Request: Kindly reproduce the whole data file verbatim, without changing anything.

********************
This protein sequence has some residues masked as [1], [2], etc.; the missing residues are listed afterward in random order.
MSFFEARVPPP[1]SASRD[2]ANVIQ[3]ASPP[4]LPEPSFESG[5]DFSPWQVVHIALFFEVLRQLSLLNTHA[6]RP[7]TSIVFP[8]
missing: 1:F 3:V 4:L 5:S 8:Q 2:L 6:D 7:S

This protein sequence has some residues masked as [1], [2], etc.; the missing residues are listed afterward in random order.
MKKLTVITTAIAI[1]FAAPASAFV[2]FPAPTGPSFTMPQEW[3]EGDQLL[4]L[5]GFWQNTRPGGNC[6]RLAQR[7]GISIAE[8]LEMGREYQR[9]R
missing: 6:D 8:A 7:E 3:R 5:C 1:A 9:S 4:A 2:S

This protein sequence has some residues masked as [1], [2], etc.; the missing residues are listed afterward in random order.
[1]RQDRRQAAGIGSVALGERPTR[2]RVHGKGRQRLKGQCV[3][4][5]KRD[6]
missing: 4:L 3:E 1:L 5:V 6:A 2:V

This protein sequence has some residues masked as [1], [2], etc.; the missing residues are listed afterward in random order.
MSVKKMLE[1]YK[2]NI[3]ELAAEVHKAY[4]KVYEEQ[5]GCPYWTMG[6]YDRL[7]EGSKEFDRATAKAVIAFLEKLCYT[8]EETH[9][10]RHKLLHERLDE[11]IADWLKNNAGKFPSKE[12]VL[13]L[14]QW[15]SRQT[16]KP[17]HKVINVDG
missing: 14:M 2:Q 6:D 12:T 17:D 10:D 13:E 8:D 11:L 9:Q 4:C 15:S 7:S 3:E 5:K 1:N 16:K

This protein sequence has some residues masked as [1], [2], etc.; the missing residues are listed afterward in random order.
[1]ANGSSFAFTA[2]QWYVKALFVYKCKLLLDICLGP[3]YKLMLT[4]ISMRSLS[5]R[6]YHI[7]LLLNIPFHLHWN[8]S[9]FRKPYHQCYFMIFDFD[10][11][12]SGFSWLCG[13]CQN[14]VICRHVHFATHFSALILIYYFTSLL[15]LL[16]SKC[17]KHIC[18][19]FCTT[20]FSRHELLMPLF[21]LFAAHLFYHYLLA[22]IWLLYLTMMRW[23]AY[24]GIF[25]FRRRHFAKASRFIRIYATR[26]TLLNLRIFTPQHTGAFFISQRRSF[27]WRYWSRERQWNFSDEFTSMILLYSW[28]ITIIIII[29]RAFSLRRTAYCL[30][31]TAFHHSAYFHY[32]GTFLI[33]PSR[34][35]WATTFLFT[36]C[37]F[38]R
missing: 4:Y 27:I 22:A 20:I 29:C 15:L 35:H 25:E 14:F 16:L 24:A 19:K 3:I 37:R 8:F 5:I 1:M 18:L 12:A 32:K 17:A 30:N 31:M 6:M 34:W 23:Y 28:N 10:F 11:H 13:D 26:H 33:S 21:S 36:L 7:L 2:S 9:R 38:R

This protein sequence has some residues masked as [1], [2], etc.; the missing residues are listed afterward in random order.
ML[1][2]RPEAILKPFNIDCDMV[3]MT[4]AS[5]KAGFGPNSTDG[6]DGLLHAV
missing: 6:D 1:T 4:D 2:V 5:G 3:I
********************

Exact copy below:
This protein sequence has some residues masked as [1], [2], etc.; the missing residues are listed afterward in random order.
MSFFEARVPPP[1]SASRD[2]ANVIQ[3]ASPP[4]LPEPSFESG[5]DFSPWQVVHIALFFEVLRQLSLLNTHA[6]RP[7]TSIVFP[8]
missing: 1:F 3:V 4:L 5:S 8:Q 2:L 6:D 7:S

This protein sequence has some residues masked as [1], [2], etc.; the missing residues are listed afterward in random order.
MKKLTVITTAIAI[1]FAAPASAFV[2]FPAPTGPSFTMPQEW[3]EGDQLL[4]L[5]GFWQNTRPGGNC[6]RLAQR[7]GISIAE[8]LEMGREYQR[9]R
missing: 6:D 8:A 7:E 3:R 5:C 1:A 9:S 4:A 2:S

This protein sequence has some residues masked as [1], [2], etc.; the missing residues are listed afterward in random order.
[1]RQDRRQAAGIGSVALGERPTR[2]RVHGKGRQRLKGQCV[3][4][5]KRD[6]
missing: 4:L 3:E 1:L 5:V 6:A 2:V

This protein sequence has some residues masked as [1], [2], etc.; the missing residues are listed afterward in random order.
MSVKKMLE[1]YK[2]NI[3]ELAAEVHKAY[4]KVYEEQ[5]GCPYWTMG[6]YDRL[7]EGSKEFDRATAKAVIAFLEKLCYT[8]EETH[9][10]RHKLLHERLDE[11]IADWLKNNAGKFPSKE[12]VL[13]L[14]QW[15]SRQT[16]KP[17]HKVINVDG
missing: 14:M 2:Q 6:D 12:T 17:D 10:D 13:E 8:D 11:L 9:Q 4:C 15:S 7:S 3:E 5:K 1:N 16:K

This protein sequence has some residues masked as [1], [2], etc.; the missing residues are listed afterward in random order.
[1]ANGSSFAFTA[2]QWYVKALFVYKCKLLLDICLGP[3]YKLMLT[4]ISMRSLS[5]R[6]YHI[7]LLLNIPFHLHWN[8]S[9]FRKPYHQCYFMIFDFD[10][11][12]SGFSWLCG[13]CQN[14]VICRHVHFATHFSALILIYYFTSLL[15]LL[16]SKC[17]KHIC[18][19]FCTT[20]FSRHELLMPLF[21]LFAAHLFYHYLLA[22]IWLLYLTMMRW[23]AY[24]GIF[25]FRRRHFAKASRFIRIYATR[26]TLLNLRIFTPQHTGAFFISQRRSF[27]WRYWSRERQWNFSDEFTSMILLYSW[28]ITIIIII[29]RAFSLRRTAYCL[30][31]TAFHHSAYFHY[32]GTFLI[33]PSR[34][35]WATTFLFT[36]C[37]F[38]R
missing: 4:Y 27:I 22:A 20:I 29:C 15:L 35:H 25:E 14:F 16:L 24:A 19:K 3:I 37:R 8:F 5:I 1:M 18:L 12:A 32:K 17:A 30:N 31:M 6:M 34:W 23:Y 28:N 10:F 11:H 13:D 26:H 33:S 21:S 36:L 7:L 2:S 9:R 38:R

This protein sequence has some residues masked as [1], [2], etc.; the missing residues are listed afterward in random order.
ML[1][2]RPEAILKPFNIDCDMV[3]MT[4]AS[5]KAGFGPNSTDG[6]DGLLHAV
missing: 6:D 1:T 4:D 2:V 5:G 3:I